When Writers Bully Each Other

 

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This is something that I feel is important to discuss today. Usually, I try not to bring drama to my blog, but I’ve noticed online writing communities are showing more signs of this. Sadly, this is happening across all websites I’ve been on, but I haven’t noticed this on WordPress.

Like in high school, or anytime you bring a group of people together, you will have different opinions and ideas. The same applies to online writing communities. Each and every writer is different, and in today’s online society, all the generations are mixing together.

You have Baby Boomers, Generation X, Millennials, and Generation Z. Honestly, to me anyway, that’s a vast group of people. Of course, each generation was raised differently, and we need to find a way together to get along and accept one another.

Not only that, we need to remember we’re not all perfect. If you are part of a writing community, my best advice is to stay out of the drama. Make friends with writers, and if you get along well, keep up the relationship. If you encounter writers that just bring you down and treat you poorly, ignore them and move on. We shouldn’t let other people ruin our writing experience.

I just wanted to share some encouragement with all of you. Today, I found a review written about one of my stories, and while the review didn’t bother me at all, it was the person who wrote it. I know for a fact the person who wrote it dislikes me with many of their friends, and at this point, I have to question if the review is valid or not. Either way, I’m going to take the feedback into consideration and fix my story. The story they reviewed has received good feedback from other people, so I know it’s not all bad, but it definitely needs some editing.

Please don’t let anyone in a writing community bully you. Writing is a learning process, and if you keep writing, you will improve. Have a wonderful weekend and a great holiday!!

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Trying Something New (For Writers)

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Hello, everyone! It’s been a while since I posted, but it’s mostly because I’ve been thinking a lot these past few days.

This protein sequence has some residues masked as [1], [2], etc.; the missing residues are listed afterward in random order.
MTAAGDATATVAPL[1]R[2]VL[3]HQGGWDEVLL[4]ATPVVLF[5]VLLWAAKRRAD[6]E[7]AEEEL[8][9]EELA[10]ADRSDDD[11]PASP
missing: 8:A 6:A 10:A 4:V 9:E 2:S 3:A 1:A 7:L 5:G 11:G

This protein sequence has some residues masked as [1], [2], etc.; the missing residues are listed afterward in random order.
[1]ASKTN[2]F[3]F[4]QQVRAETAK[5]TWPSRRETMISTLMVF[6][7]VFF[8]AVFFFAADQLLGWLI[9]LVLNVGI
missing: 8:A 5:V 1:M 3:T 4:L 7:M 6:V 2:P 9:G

Today I want to stress the importance of trying something new. Someone asked me what writing sites I’ve been on, so I’m going to list them. I know some of you already know this, but I thought I would share it again:

  • Fictionpress
  • Deviantart
  • Fanfiction.net
  • Wattpad.com
  • Quizilla (Back in the day)
  • Quotev

Just to let you know, I’ve left all of those. However, I still have dead accounts on a few of them. I did create a Scri account, but I’m still testing it out. After being on all those different websites, I realized why I haven’t made much progress – there mostly for fanfiction and for younger writers who just want to write for fun. While there is nothing wrong with that, at all, I just feel I need to stay focused more on my writing goals.

Don’t get me wrong, some of those sites have original stories, and Wattpad is even publishing writers now, but it’s not the same as a critique site for serious writers. However, I’ve heard that Critique Circle.com is, and I plan to join next year after I improve my writing more. I was told they are hardcore on that site and a writer should have their stuff together before joining.

With that being said, I’ve decided to tackle something new for 2017. No more Wattpad, no more wasting time on threads trying to get readers or dealing with drama there – my focus will just be writing and improving, that’s it.

I’m also going to expand myself by using Instagram and Twitter more. I’ve only been active on Twitter for five days, and I’ve already gained 30 followers and found some new writing groups with other serious writers.